You are sitting in your Lazy Boy lounge chair looking through your mail after work, or your significant other calls you on your cell and yells at you about the increase in the cost of auto and home insurance.
What do you do? Curse at the dog? Go buy a couple of packs of hot dogs for dinner instead of steak? Insurance costs are increasing for property and casualty products.
That is not to say that health insurance premiums aren’t going up even more. With restricted health insurance markets, until sanity is restored to the market place, your choices are limited. That is not the case with home and auto insurance.
There are many carriers out there eager for your business. It only requires some knowledge and initiative on your part to get the correct coverage at the lowest cost.
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You start by reviewing your coverage and talking to your insurance agent or company to make sure you have the correct coverage. Do not do a knee jerk reaction and start reducing or deleting coverage without understanding the risk and the cost. A licensed agent can walk you through the coverage and limits and make recommendations that may save you money.
Starting with home insurance, most of the coverage other than personal liability and medical payments are keyed off of the replacement cost of the home. If you have had the same policy with the same company for more than five years, you may want your agent/company to do a current home cost replacement evaluation.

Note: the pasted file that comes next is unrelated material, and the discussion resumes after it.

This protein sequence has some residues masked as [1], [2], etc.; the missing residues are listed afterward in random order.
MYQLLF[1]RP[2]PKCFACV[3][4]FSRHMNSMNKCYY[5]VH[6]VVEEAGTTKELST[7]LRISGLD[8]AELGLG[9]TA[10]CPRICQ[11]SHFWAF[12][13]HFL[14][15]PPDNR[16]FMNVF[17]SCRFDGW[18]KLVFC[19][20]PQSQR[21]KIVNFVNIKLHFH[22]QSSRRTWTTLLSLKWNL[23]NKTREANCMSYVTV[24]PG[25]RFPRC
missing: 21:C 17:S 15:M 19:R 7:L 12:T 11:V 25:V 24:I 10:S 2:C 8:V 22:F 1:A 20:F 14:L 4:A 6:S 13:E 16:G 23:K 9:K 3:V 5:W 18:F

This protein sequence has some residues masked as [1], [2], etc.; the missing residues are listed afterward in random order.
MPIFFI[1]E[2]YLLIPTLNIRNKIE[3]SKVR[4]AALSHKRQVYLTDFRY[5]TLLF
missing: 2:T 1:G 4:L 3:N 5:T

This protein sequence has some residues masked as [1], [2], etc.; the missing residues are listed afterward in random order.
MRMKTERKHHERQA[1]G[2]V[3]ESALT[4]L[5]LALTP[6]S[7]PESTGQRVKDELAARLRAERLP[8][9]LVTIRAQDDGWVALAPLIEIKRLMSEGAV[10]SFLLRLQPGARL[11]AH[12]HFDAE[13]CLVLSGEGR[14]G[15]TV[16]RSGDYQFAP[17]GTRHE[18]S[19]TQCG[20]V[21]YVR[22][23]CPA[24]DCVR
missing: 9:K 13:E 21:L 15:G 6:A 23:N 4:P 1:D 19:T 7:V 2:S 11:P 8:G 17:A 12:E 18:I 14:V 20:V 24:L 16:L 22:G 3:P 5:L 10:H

When the homeowners policy was first issued an evaluation was done, but most companies include an inflation factor that increases the dwelling value 3 percent-5 percent a year. After five or 10 years, that cost may be significantly higher than the current cost to replace your home.
Also, you might want to increase the deductible on your home policy. Increasing your deductible from $1,000 to $2,500 might be well worth it. Most companies do not like insureds submitting small claims anyway.
On your auto policy, you might have a vehicle that was financed when you first got the policy and included comprehensive and collision coverage. That may have been 10 years ago, and the car is now paid off. You now should weigh the value of retaining that coverage or deleting it from the policy. That is your decision.
While the cost of these coverages reduce as the vehicle ages, so does the replacement value from the insurance company. A vehicle now worth $5,000 probably would be totaled if the damage was $3,500 or more. Certainly if that was the case you could elect to repair or not repair the damage, but you then would revert to a salvage title and not be able to cover the vehicle for comprehensive and collision, since you already collected for the value of the vehicle.
Dave Pushman is the former regional vice president of Geico in Macon and is now an independent insurance agent with Tidwell and Hilburn Insurance. He can be reached at firstname.lastname@example.org.